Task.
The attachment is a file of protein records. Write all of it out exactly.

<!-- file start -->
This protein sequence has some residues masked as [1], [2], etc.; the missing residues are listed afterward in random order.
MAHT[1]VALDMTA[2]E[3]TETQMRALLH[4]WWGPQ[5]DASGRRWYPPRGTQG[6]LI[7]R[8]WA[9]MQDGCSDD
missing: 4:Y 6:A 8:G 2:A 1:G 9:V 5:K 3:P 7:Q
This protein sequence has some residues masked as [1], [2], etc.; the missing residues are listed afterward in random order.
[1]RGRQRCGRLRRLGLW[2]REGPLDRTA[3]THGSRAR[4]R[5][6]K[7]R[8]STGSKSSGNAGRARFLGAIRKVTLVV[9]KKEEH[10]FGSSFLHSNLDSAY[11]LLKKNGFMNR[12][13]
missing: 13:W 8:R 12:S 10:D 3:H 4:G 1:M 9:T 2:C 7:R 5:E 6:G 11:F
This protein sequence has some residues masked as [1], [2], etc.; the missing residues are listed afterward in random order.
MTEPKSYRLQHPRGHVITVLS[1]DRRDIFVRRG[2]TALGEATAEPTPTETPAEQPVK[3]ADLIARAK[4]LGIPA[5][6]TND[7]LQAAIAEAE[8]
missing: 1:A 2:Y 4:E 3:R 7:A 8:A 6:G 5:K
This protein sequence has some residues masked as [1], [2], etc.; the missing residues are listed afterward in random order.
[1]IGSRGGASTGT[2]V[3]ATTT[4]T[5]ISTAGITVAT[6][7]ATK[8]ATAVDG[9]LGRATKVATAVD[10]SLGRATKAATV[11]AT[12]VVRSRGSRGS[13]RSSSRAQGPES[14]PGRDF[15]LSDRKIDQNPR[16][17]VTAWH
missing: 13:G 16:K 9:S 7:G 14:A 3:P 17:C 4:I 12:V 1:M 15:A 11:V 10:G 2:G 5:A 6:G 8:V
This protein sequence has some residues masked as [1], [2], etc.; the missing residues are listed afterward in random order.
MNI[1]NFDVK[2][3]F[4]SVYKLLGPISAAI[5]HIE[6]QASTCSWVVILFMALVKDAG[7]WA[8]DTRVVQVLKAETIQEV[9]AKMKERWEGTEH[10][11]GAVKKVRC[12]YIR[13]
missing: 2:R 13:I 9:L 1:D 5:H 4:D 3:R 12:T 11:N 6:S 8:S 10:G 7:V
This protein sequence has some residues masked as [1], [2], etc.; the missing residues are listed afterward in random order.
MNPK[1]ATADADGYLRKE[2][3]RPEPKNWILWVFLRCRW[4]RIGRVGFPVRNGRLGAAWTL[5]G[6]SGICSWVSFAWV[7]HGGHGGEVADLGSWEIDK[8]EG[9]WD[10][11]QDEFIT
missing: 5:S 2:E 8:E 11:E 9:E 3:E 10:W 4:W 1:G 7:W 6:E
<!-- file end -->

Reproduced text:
This protein sequence has some residues masked as [1], [2], etc.; the missing residues are listed afterward in random order.
MAHT[1]VALDMTA[2]E[3]TETQMRALLH[4]WWGPQ[5]DASGRRWYPPRGTQG[6]LI[7]R[8]WA[9]MQDGCSDD
missing: 4:Y 6:A 8:G 2:A 1:G 9:V 5:K 3:P 7:Q
This protein sequence has some residues masked as [1], [2], etc.; the missing residues are listed afterward in random order.
[1]RGRQRCGRLRRLGLW[2]REGPLDRTA[3]THGSRAR[4]R[5][6]K[7]R[8]STGSKSSGNAGRARFLGAIRKVTLVV[9]KKEEH[10]FGSSFLHSNLDSAY[11]LLKKNGFMNR[12][13]
missing: 13:W 8:R 12:S 10:D 3:H 4:G 1:M 9:T 2:C 7:R 5:E 6:G 11:F
This protein sequence has some residues masked as [1], [2], etc.; the missing residues are listed afterward in random order.
MTEPKSYRLQHPRGHVITVLS[1]DRRDIFVRRG[2]TALGEATAEPTPTETPAEQPVK[3]ADLIARAK[4]LGIPA[5][6]TND[7]LQAAIAEAE[8]
missing: 1:A 2:Y 4:E 3:R 7:A 8:A 6:G 5:K
This protein sequence has some residues masked as [1], [2], etc.; the missing residues are listed afterward in random order.
[1]IGSRGGASTGT[2]V[3]ATTT[4]T[5]ISTAGITVAT[6][7]ATK[8]ATAVDG[9]LGRATKVATAVD[10]SLGRATKAATV[11]AT[12]VVRSRGSRGS[13]RSSSRAQGPES[14]PGRDF[15]LSDRKIDQNPR[16][17]VTAWH
missing: 13:G 16:K 9:S 7:G 14:A 3:P 17:C 4:I 12:V 1:M 15:A 11:V 10:G 2:G 5:A 6:G 8:V
This protein sequence has some residues masked as [1], [2], etc.; the missing residues are listed afterward in random order.
MNI[1]NFDVK[2][3]F[4]SVYKLLGPISAAI[5]HIE[6]QASTCSWVVILFMALVKDAG[7]WA[8]DTRVVQVLKAETIQEV[9]AKMKERWEGTEH[10][11]GAVKKVRC[12]YIR[13]
missing: 2:R 13:I 9:L 1:D 5:H 4:D 3:R 12:T 11:N 6:S 8:S 10:G 7:V
This protein sequence has some residues masked as [1], [2], etc.; the missing residues are listed afterward in random order.
MNPK[1]ATADADGYLRKE[2][3]RPEPKNWILWVFLRCRW[4]RIGRVGFPVRNGRLGAAWTL[5]G[6]SGICSWVSFAWV[7]HGGHGGEVADLGSWEIDK[8]EG[9]WD[10][11]QDEFIT
missing: 5:S 2:E 8:E 11:E 9:E 3:E 10:W 4:W 1:G 7:W 6:E